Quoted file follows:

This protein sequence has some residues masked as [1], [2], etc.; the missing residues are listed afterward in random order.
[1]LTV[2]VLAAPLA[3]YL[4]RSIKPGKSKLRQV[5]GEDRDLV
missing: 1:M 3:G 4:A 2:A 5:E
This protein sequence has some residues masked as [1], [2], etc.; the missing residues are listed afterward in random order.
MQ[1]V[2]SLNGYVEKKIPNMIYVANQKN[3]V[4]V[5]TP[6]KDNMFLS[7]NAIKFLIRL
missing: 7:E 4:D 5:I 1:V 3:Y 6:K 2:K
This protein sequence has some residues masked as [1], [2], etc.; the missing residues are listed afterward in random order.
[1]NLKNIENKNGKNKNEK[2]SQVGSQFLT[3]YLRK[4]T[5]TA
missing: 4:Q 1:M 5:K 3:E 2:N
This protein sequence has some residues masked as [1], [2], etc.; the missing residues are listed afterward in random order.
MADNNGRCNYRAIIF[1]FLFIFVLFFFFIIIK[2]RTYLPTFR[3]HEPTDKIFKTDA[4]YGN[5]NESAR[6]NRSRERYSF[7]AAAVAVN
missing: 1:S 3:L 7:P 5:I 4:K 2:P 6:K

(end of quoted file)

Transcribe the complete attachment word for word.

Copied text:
This protein sequence has some residues masked as [1], [2], etc.; the missing residues are listed afterward in random order.
[1]LTV[2]VLAAPLA[3]YL[4]RSIKPGKSKLRQV[5]GEDRDLV
missing: 1:M 3:G 4:A 2:A 5:E
This protein sequence has some residues masked as [1], [2], etc.; the missing residues are listed afterward in random order.
MQ[1]V[2]SLNGYVEKKIPNMIYVANQKN[3]V[4]V[5]TP[6]KDNMFLS[7]NAIKFLIRL
missing: 7:E 4:D 5:I 1:V 3:Y 6:K 2:K
This protein sequence has some residues masked as [1], [2], etc.; the missing residues are listed afterward in random order.
[1]NLKNIENKNGKNKNEK[2]SQVGSQFLT[3]YLRK[4]T[5]TA
missing: 4:Q 1:M 5:K 3:E 2:N
This protein sequence has some residues masked as [1], [2], etc.; the missing residues are listed afterward in random order.
MADNNGRCNYRAIIF[1]FLFIFVLFFFFIIIK[2]RTYLPTFR[3]HEPTDKIFKTDA[4]YGN[5]NESAR[6]NRSRERYSF[7]AAAVAVN
missing: 1:S 3:L 7:P 5:I 4:K 2:P 6:K